Sustainable business for female entrepreneurs

Tanzanianske kvinner bruker biobriketter til matlaging på markedet

In Tanzania, Norges Vel is managing an environmental and business development project that contributes to increased profitability for women owned businesses and counteracts deforestation. Women are provided training in how to use environmental friendly and less expensive bio-briquettes rather than charcoal when they make food for sale in the markets. Through increased knowledge and improved business management, the aim is also to strengthen the women's influence in the local community.

Women play a key role in the private sector in Tanzania, and make up more than half of those working in micro, small and medium-sized businesses. Even though they run their own businesses, profitability might be low and where many women have just a minor positive margin. 

Another challenge in Tanzania is deforestation, and each year forests at the size of four times what is harvested in Norway, is disappearing, without any replanting conducted. Much of this wood goes to fuel for cooking, and it would be a good environmental measure if the need for fuel could be covered through other energy sources like, biogas or bio briquettes.

In cooperation with IMED (Institute of Management and Entrepreneurship Development), Norges Vel initiated a project for strengthening women's influence through business development and entrepreneurship (Women Economic Empowerment through Business Incubation and Entrepreneurship). The project, which ends in June 2017, is funded by the Finnish Ministry of Foreign Affairs, the Directorate for Development in Austria, and the Directorate for International Development in the United Kingdom.

Prosjektleder Jorunn Tønnesen sammen med kvinner som lager mat på biobriketter
Project manager Jorunn Tønnesen together with Tanzanian women who make food on bio-briquettes

Direction change from biogas to biofuel

Many of the female food vendors in Tanzania are selling their food in streets and markets in Dar es Salam. In the beginning, the plan was to use waste from cooking as a raw material into the production of biogas. This gas could replace charcoal as an energy source for cooking Recycling of the waste would also serve the environment and stimulate the profitability of women's businesses.

- In practice, this model proved to be more complicated than expected, which also corresponded with the experiences from the producers of small biogas tanks. Corrective measures were therefor introduced. The project still focuses on the women and the environment, but we changed the energy source for cooking from biogas to bio briquettes, says Tønnesen.

The target group stayed the same and also the plan to strengthen women in their businesses by expanding existing businesses, and for beginners who wants to start their own sustainable business. Instead of using charcoal when cooking or grilling the food, the goal was to make the women start using environmentally friendly bio briquettes made from agricultural waste (rice, cassava, corn, grass, coconuts, etc.)  - a product which does not require logging of woods to produce charcoal.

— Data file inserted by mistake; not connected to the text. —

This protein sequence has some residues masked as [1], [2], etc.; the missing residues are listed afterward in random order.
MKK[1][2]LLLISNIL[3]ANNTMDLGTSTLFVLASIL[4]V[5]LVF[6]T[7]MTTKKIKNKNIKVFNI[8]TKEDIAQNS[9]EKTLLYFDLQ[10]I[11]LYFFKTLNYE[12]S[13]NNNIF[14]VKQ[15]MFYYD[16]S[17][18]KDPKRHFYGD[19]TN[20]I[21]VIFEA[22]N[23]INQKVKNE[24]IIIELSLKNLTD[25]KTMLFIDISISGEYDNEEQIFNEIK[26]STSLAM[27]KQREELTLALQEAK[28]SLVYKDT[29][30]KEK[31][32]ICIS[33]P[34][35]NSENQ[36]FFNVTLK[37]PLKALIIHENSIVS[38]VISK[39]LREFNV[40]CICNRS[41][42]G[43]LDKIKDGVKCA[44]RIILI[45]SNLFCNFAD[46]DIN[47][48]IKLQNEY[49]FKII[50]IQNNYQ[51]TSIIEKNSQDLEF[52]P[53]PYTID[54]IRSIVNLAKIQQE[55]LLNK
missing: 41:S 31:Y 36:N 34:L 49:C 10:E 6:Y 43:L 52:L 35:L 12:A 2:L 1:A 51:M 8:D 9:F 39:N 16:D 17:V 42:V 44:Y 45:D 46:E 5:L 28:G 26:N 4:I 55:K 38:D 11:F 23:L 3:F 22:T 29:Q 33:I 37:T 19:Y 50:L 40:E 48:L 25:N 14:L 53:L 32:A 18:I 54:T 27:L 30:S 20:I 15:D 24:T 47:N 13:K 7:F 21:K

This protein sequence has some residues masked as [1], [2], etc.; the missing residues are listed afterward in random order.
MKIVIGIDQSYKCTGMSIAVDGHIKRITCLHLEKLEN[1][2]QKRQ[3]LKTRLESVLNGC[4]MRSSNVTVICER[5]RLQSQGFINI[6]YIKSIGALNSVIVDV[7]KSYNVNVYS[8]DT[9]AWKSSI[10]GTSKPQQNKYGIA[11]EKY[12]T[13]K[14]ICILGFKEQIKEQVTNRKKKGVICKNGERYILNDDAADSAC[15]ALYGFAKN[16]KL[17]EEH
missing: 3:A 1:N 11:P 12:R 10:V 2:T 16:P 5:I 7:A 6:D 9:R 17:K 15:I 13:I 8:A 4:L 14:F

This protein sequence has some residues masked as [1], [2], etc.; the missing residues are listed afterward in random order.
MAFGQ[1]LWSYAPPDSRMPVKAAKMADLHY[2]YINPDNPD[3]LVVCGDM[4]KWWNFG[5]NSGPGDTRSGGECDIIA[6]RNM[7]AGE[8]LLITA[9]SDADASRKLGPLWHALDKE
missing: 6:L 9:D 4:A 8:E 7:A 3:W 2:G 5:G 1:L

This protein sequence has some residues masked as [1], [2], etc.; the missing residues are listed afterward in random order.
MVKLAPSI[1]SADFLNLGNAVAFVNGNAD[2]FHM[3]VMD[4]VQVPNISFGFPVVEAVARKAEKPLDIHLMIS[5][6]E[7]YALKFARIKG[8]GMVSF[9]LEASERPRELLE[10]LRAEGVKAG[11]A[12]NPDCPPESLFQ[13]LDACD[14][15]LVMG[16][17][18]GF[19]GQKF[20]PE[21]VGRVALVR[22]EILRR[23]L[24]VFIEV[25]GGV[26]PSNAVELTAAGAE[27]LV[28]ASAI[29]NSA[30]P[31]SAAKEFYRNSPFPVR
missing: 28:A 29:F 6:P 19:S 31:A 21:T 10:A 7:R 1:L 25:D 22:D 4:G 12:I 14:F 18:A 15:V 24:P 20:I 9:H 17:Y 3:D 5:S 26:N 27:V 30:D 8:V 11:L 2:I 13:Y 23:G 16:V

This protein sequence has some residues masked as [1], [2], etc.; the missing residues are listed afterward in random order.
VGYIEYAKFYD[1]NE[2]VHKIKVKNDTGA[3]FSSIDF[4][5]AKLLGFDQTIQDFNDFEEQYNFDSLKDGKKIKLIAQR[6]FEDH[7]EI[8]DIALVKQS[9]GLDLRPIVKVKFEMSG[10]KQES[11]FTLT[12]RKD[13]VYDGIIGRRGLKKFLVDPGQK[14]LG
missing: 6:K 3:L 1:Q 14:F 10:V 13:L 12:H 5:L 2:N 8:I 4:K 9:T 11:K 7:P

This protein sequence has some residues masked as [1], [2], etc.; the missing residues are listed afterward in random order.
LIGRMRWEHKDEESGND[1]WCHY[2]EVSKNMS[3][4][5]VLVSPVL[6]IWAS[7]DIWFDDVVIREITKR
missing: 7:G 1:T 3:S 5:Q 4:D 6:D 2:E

Becoming role models and sharing knowledge

So far, 350 food vendors in eight different marketplaces have been trained in the use of bio briquettes, basic business principles, food hygiene and safety. Those who have shown special interest receive further training in the use and production of bio briquettes, as well as more information about the pros and cons of this energy source. They can then become "super-users", sales partners for the product, and be a link between briquet producers and users. The plan is that these role models and resource persons will contribute in training of other women, so that people increasingly will see and learn about the benefits of changing energy sources from charcoal to environmentally friendly bio-briquettes.

- We strongly believe that this will continue to contribute to a change of attitude and behaviour, even after the project ends. Increased knowledge regarding good alternatives to charcoal, along with policy decisions that increase the price of charcoal and transport costs, pull in the same direction, and stimulate change in behaviour. We therefore believe that these changes will contribute positively to the reduction of the deforestation and a better environment, and to reduce the women's cooking expenses since bio briquettes are less expensive than charcoal that have had a strong price increase over the last couple of years, concludes Tønnesen.

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